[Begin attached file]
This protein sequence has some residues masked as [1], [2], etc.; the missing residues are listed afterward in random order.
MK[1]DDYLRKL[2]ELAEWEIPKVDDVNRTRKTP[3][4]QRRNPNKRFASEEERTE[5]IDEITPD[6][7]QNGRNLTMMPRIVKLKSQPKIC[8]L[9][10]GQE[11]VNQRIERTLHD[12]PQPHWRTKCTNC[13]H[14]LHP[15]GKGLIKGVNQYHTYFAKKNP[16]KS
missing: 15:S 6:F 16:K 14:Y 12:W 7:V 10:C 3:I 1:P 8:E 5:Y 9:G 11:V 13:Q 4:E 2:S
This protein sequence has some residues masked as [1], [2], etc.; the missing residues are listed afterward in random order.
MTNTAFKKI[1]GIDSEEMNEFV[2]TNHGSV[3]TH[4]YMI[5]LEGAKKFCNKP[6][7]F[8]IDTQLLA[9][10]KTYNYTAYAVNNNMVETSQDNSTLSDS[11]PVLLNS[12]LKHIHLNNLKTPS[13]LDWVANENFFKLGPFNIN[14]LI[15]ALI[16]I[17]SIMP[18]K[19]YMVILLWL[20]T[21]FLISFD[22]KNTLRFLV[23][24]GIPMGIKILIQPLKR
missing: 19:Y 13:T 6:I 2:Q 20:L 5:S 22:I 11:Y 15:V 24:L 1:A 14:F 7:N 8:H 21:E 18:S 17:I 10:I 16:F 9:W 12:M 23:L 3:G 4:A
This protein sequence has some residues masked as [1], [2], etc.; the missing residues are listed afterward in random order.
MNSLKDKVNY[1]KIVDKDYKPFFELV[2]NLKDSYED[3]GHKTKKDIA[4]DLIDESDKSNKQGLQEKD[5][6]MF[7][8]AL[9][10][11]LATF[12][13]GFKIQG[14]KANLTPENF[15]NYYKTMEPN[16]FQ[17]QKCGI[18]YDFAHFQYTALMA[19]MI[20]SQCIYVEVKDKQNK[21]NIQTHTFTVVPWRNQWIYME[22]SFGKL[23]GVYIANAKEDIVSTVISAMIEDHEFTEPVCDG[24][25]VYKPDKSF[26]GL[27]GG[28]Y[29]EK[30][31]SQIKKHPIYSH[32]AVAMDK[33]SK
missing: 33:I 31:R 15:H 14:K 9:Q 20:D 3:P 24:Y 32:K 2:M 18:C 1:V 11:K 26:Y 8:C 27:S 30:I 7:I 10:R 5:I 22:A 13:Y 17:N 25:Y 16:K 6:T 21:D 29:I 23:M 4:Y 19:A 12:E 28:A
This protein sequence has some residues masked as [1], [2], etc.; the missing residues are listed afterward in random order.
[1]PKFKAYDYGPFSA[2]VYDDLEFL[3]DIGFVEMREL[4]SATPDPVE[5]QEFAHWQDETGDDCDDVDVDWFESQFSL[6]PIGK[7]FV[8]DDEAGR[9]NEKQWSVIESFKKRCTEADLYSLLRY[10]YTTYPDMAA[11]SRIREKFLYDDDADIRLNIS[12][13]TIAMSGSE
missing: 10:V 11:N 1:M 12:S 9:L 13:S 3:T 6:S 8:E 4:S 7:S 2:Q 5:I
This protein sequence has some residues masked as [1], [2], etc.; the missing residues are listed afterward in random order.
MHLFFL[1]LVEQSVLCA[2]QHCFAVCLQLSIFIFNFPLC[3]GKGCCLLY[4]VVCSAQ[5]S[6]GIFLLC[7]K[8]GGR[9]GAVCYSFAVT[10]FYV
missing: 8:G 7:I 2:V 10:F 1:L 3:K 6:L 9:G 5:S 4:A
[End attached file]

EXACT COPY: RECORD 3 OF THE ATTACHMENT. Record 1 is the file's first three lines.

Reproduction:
This protein sequence has some residues masked as [1], [2], etc.; the missing residues are listed afterward in random order.
MNSLKDKVNY[1]KIVDKDYKPFFELV[2]NLKDSYED[3]GHKTKKDIA[4]DLIDESDKSNKQGLQEKD[5][6]MF[7][8]AL[9][10][11]LATF[12][13]GFKIQG[14]KANLTPENF[15]NYYKTMEPN[16]FQ[17]QKCGI[18]YDFAHFQYTALMA[19]MI[20]SQCIYVEVKDKQNK[21]NIQTHTFTVVPWRNQWIYME[22]SFGKL[23]GVYIANAKEDIVSTVISAMIEDHEFTEPVCDG[24][25]VYKPDKSF[26]GL[27]GG[28]Y[29]EK[30][31]SQIKKHPIYSH[32]AVAMDK[33]SK
missing: 33:I 31:R 15:H 14:K 9:Q 20:D 3:P 24:Y 32:K 2:M 18:C 1:V 11:K 26:Y 8:C 27:S 30:I 7:I 10:R 5:I 22:A 13:Y 17:N 25:Y 16:K 6:T 21:D 29:I 23:M 4:Y 19:A 12:E 28:A